A theme has already emerged for any business looking for success in the 2020’s: protect your supply chain.
- It All Comes Down to the Supply Chain
2023 continues to rock the markets with giant changes...
And as we continue the new year, one major, billion-dollar shift is standing out:
Car companies are jumping into the driver’s seat of resource companies.
The electric vehicle revolution has flipped the supply chain on its head — and Detroit boardrooms are now ground zero for tomorrow’s resource plays.
They see control of the supply chain as a matter of life-or-death for the future of the US car market.
Consider this quote from America’s largest automaker:
“We’re absolutely convinced that this is a race, a zero-sum game and resources are a finite limit.” — Tanya Skilton, Director of Purchasing, General Motors
Or if you ask the head of Mercedes-Benz, Ola Källenius, why his company is directly buying up every lithium, nickel, and cobalt source they can find, it’s because it’s now the only thing that “makes sense”:
“If you asked me five years ago, I would have said this was the job of the commodity markets...”
But the fact is that resource companies aren’t moving fast enough to satisfy the lofty goals of Big Auto.
The EV revolution is here, and there’s no turning back now.
Lithium is a prime example, as the availability of supply has now sunk from “critical” to what is quickly becoming a full-blown crisis. As you can see in the chart below, the shortfall of lithium plunges right off the chart.
According to Benchmark Mineral Intelligence, one of the primary research firms in the space, supplies are going to continue to recede into the decade. It’s not yet clear when those supplies will be replenished.
Eric Norris, the CEO of Albemarle (NYSE: ALB), the largest miner of lithium in the world, is blunt about the fact that automakers are woefully behind on securing enough battery materials to build the vehicles they’ve planned...
“The bottom line is they need resources to execute their strategy... They may have a few deals here and there but they will amount to a small fraction of what their growth aspirations are.”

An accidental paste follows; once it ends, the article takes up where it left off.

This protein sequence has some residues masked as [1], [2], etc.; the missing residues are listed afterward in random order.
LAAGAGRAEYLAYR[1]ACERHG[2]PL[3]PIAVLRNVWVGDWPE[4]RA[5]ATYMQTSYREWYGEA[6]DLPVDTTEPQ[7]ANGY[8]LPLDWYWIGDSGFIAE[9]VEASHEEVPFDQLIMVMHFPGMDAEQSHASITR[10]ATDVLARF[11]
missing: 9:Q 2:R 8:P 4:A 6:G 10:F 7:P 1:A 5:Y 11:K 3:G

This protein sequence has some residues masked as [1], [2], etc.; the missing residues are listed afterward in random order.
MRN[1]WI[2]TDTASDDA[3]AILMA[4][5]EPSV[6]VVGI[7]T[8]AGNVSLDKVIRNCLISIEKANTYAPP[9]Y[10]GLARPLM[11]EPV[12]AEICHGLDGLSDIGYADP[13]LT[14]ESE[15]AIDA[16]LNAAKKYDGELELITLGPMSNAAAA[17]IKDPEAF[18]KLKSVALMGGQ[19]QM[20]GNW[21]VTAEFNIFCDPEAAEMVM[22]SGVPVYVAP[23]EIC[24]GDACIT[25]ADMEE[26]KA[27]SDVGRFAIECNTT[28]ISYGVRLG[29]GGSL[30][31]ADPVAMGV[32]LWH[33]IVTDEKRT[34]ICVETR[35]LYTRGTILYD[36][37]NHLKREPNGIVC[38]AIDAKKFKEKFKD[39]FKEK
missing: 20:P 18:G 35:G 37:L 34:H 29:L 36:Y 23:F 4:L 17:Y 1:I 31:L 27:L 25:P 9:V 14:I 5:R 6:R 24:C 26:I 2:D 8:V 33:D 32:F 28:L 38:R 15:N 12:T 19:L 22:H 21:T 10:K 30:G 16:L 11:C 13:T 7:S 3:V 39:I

Or as Australian-based lithium miner Pilbara Minerals Ltd. (ASX: PLS)(OTC: PILBF) CEO Dale Henderson recently told Bloomberg:
“There’s certainly a level of desperation [among car companies]… if you believe the supply-demand outlook, there’s going to be a shortage, and the car companies who haven’t secured the supply chain are going to have a problem.”
Car companies are already seeing the direct impact of these shortfalls.
As commodity shortages threaten future production, car companies have arrived at the obvious solution: they’re directly funding resource stocks.
This has changed the entire calculus for us as investors. With car companies reaching into their deep pockets to boost the supply of critical battery materials, we’re seeing an unprecedented inflow of cash to in the resource space.
Manufacturers like GM and Ford are handing out sweetheart deals for tens of billions in a spending bonanza that’s far bigger than anything we’ve ever seen before in the history of auto manufacturing.
For example, GM is on a campaign of aggressive spending and raised estimates several times last year. CFO of GM Paul Jacobson told Bloomberg TV in an interview that these supply deals will enable GM to build a million EVs a year.
It now says that it’ll spend a total of $35 billion by 2025 on electric vehicles alone. Talk about deep pockets!
GM has said repeatedly that they now believe the manufacturing process starts at the very beginning of the raw materials supply chain:
“We absolutely are convinced we need to have control of our own destiny when it comes to EV critical minerals.” — Tanya Skilton, GM’s Director of Purchasing
Ford has announced that it’s locked up enough battery material to build more than half a million electric vehicles by late next year. It also has plans to spend $30 billion by 2030 and is spreading those funds far and wide.
For example, Ford just gave a $200 million loan to lithium provider Liontown Resources Ltd (ASX: LTR)(OTC: LINRF) at favorable terms, with rates much lower than the conventional market. Liontown is a mid-size producer in Australia that’s trying to finish an integrated refining facility that could greatly increase output once its finished — so the investment makes great strategic sense for Ford.
Car companies and lithium miners have both benefited from this win-win situation — and it’s also creating windfalls for smart investors. Expect to see a lot more for the resource sector in the months ahead.
For car companies it’s a “zero sum game,” an expensive, billions-upon-billions fight-to-the-death for supply. But for smart investors? It’s the investment opportunity of a lifetime.
Nick Hodge has put together a report on how to a benefit. He describes why one North American producer is the enviable position of dictating terms for its lithium supply. It’s led by an industry insider Nick calls the “Kingmaker of lithium.”
Detroit is ready to pay for every ounce of lithium they can find — here’s why Nick believes this is the company that’ll benefit most.